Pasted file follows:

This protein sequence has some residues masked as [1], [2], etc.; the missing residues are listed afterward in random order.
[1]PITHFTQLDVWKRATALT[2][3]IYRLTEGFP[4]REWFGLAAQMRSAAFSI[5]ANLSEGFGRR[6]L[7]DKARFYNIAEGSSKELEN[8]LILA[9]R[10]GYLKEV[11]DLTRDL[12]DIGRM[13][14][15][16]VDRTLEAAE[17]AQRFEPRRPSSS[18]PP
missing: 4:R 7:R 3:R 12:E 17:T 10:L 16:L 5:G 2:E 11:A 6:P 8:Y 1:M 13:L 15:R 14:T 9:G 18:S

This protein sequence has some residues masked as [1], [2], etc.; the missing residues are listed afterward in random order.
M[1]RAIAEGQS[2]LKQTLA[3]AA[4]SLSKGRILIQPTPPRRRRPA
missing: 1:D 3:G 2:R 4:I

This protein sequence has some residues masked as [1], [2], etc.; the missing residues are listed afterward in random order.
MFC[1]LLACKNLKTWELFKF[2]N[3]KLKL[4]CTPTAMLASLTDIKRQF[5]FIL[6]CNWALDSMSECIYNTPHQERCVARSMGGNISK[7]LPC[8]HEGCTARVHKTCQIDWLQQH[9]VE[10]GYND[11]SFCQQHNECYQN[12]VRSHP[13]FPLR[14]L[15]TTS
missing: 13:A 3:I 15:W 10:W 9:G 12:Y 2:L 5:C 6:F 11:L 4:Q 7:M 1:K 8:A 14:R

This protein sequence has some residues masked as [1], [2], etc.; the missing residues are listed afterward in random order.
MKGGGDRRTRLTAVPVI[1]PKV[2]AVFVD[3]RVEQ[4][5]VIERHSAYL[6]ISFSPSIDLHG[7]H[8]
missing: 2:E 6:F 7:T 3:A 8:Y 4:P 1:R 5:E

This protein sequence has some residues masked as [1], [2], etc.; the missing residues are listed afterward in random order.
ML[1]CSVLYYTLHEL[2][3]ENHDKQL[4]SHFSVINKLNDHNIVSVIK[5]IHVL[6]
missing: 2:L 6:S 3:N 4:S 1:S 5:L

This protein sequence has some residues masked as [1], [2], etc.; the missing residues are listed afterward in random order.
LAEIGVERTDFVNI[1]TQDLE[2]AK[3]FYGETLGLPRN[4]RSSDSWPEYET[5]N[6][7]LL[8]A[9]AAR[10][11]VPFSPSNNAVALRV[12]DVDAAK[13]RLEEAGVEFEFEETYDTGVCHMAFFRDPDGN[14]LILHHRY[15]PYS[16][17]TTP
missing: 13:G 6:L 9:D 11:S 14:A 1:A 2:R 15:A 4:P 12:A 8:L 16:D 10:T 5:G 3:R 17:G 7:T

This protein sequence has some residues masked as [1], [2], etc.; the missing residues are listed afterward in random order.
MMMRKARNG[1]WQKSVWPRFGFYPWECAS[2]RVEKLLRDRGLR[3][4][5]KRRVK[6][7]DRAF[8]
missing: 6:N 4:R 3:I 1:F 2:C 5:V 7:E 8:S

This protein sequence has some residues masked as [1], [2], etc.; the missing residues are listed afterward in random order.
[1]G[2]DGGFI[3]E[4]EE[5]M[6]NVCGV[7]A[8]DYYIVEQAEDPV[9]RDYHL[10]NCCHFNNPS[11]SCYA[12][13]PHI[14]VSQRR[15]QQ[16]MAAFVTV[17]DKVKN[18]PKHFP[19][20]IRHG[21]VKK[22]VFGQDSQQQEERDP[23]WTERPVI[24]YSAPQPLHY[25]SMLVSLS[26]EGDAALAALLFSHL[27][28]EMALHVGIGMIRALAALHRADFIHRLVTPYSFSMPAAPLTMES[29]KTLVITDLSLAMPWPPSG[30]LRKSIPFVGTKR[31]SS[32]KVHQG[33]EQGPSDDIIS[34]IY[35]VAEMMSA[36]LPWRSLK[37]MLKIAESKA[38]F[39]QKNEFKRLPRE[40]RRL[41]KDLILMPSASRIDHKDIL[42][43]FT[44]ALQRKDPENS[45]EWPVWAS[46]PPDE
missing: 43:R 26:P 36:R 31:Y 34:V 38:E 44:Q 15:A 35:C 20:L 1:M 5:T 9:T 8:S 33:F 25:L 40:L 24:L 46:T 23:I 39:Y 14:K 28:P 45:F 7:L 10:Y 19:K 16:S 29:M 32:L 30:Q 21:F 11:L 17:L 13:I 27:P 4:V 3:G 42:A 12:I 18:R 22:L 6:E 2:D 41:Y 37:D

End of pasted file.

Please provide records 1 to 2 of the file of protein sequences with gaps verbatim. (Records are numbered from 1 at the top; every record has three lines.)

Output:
This protein sequence has some residues masked as [1], [2], etc.; the missing residues are listed afterward in random order.
[1]PITHFTQLDVWKRATALT[2][3]IYRLTEGFP[4]REWFGLAAQMRSAAFSI[5]ANLSEGFGRR[6]L[7]DKARFYNIAEGSSKELEN[8]LILA[9]R[10]GYLKEV[11]DLTRDL[12]DIGRM[13][14][15][16]VDRTLEAAE[17]AQRFEPRRPSSS[18]PP
missing: 4:R 7:R 3:R 12:E 17:T 10:L 16:L 5:G 2:E 11:A 6:P 8:Y 1:M 13:L 15:R 14:T 9:G 18:S

This protein sequence has some residues masked as [1], [2], etc.; the missing residues are listed afterward in random order.
M[1]RAIAEGQS[2]LKQTLA[3]AA[4]SLSKGRILIQPTPPRRRRPA
missing: 1:D 3:G 2:R 4:I